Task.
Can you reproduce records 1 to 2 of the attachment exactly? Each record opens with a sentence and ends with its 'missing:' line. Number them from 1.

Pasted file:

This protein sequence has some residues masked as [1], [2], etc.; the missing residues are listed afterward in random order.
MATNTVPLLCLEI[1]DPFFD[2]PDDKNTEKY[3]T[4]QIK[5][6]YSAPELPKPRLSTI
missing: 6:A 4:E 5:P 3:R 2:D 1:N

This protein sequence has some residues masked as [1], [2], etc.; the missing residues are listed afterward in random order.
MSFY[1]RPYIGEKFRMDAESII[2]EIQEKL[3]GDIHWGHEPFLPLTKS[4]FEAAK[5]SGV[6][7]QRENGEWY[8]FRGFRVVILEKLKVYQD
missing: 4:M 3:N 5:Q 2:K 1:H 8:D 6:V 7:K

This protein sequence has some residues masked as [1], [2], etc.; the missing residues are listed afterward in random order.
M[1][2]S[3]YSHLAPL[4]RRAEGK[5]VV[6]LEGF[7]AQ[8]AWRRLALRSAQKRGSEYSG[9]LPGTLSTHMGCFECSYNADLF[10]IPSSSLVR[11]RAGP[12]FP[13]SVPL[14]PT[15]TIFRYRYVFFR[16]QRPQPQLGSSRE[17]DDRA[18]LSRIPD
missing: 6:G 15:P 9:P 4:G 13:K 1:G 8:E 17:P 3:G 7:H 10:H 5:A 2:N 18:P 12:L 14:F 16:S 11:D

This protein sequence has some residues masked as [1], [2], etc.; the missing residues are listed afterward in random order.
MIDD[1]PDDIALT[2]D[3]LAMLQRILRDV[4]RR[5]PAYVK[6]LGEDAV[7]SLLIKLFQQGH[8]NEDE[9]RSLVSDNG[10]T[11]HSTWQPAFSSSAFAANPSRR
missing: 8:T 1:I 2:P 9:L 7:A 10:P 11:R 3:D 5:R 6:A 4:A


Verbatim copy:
This protein sequence has some residues masked as [1], [2], etc.; the missing residues are listed afterward in random order.
MATNTVPLLCLEI[1]DPFFD[2]PDDKNTEKY[3]T[4]QIK[5][6]YSAPELPKPRLSTI
missing: 6:A 4:E 5:P 3:R 2:D 1:N

This protein sequence has some residues masked as [1], [2], etc.; the missing residues are listed afterward in random order.
MSFY[1]RPYIGEKFRMDAESII[2]EIQEKL[3]GDIHWGHEPFLPLTKS[4]FEAAK[5]SGV[6][7]QRENGEWY[8]FRGFRVVILEKLKVYQD
missing: 4:M 3:N 5:Q 2:K 1:H 8:D 6:V 7:K